OUR EXCHANGES.

FIRST and foremost, a word to some half-dozen Exchanges in the West, who have just received our first issue of the year, and think to fill up their attenuated sheets by an attack on the style of matter in ours. Did it never occur to these children of the prairies that we do not depend absolutely on our exchange-list for support? Let them accept with thankfulness the food furnished them, remembering that even muscular literature is better than that of the whining stamp.

THE Amherst class races resulted in favor of the Juniors; time, 18 m. 6s. The Student thinks that out of the twenty-four men who took part in these races, a good crew can be picked for the next year's regatta. In some athletic sports the record was as follows: 100-yard dash, 10 s. Best baseball throw, 326 ft. 9 in. Three-mile walking-race, 26 m. 50 s.; last half-mile in 3 m. 20 s. Best high jump, 4 ft. 6 in. 100-yard three-legged race, 12 s. Two-mile running-race, 11 m. 51 s. Half-mile running-race, 2 m. 18 s. Look out for Amherst!

THE Cornell Era thinks that "a student both demeans himself and disgraces the University when he resorts to the tricks commonly used by political sharpers for procuring votes, when he stands on street corners and harangues a crowd of loafers in regard to the claims of rival candidates, or when he goes about challenging every one he meets to bet with him on the results of the election." What! really! Does n't Cornell recognize its future statesman? The country's cry for gentleman politicians is being answered.

THE December number of the Old and New is educational in its leaders, and contains a College Directory of some eighty columns, which gives the names of the men and their departments on the different College Faculties throughout the country, together with the number of students, and the date of foundation of the different institutions. It is valuable as a reference to all interested in education. We think we recognize Harvard characteristics in the sensible remarks on the considerations which commonly influence a college corporation in the selection of its professors and instructors.

WE will exchange with the Reporter.

FIAT LUX. Let the Alfred Student come, and we will reciprocate. We have with some scruples accepted its article on "Faith." Hope it is n't one of thirty-nine. Hold! When we wrote the above we had not noticed the report of the nefarious orgies of the "Alle-On-Alfire-nean Association," in whose diabolical proceedings an "Orophilian," an "Alleghanian," and an "Alfriedian" took part. Nevertheless we will exchange.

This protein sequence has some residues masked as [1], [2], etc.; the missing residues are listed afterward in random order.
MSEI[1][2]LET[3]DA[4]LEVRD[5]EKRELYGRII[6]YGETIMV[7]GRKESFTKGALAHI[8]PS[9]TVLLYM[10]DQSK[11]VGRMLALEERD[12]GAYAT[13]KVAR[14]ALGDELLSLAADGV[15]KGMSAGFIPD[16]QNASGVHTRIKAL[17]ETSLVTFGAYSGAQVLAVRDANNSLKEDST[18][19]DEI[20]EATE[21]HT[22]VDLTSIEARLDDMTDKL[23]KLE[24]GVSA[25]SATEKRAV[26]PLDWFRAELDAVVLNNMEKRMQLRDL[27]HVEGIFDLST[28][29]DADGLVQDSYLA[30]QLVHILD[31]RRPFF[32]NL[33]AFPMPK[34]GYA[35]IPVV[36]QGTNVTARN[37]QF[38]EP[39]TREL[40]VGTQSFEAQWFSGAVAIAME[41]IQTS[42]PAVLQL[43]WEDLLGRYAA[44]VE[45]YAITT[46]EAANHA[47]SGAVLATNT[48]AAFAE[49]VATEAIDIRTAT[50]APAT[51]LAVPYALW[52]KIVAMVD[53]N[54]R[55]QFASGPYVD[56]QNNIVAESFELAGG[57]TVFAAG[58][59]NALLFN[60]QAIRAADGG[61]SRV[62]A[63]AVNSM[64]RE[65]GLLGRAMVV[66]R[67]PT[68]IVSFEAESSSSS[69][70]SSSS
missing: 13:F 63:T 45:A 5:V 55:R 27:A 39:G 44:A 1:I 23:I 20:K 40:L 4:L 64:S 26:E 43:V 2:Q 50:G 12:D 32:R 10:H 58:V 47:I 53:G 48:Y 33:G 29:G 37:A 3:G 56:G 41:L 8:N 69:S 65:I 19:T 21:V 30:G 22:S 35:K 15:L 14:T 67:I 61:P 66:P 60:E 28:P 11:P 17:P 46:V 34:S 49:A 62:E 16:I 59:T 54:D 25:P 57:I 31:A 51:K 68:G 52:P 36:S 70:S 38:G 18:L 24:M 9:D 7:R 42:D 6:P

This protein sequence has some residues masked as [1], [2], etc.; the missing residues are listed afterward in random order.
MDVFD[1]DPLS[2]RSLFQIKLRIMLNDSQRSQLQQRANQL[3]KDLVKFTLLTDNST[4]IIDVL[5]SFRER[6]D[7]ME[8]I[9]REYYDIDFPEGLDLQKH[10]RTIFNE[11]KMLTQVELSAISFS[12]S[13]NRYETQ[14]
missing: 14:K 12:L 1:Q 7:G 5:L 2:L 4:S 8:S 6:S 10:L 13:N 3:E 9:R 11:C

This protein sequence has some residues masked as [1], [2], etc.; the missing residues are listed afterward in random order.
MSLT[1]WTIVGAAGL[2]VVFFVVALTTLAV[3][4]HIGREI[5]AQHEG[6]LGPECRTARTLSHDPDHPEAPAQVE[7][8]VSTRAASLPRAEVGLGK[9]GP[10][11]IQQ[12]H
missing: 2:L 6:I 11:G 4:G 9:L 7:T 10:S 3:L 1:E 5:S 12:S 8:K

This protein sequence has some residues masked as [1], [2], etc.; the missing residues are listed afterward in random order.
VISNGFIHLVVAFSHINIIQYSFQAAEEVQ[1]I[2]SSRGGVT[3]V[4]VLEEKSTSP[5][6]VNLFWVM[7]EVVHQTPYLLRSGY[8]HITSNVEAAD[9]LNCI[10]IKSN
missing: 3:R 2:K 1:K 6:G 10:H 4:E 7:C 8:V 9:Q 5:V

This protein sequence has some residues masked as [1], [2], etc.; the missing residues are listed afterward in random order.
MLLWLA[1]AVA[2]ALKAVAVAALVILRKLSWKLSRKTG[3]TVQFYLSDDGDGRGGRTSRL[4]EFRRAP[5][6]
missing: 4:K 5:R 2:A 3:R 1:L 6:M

AFTER a tirade against materialism, the College Olio is guilty of the following epitaph:-

"It was cough

That carried her off,

And a coffin

They carried her off in."

It is fair to suppose that something is the matter with its mind.

SPEAKING of cows, the Berkeleyan has the latest: Professor in Zoology. "You have probably noticed a cow leisurely chewing, chewing, with his eyes half shut, and - " Young Lady Students. "He-he-he." Harvard appreciates the sentiments of good-will and esteem expressed by this representative of her young sister of the Occident. As long as education points out his best interests to enlightened man, so long will the bond which unites California to Massachusetts remain unbroken.

A COUNTRY editor wrote the following verses after having seen his adored one with a rose on her forehead:-

Above her nose there is a rose:

Below the rose there is a nose:

Nose, rose;

Rose, nose:

Sweet rose,

Dear nose.

Below her chin there is a pin:

Above the pin there is a chin;

Chin, pin;

Pin, chin;

Sweet pin,

Dear chin.

A rival contemporary wrote:-

Above a stool there is a fool:

Below the fool there is a stool:

Stool, fool;

Fool, stool;

Old stool,

Damn fool.

Acta Columbiana.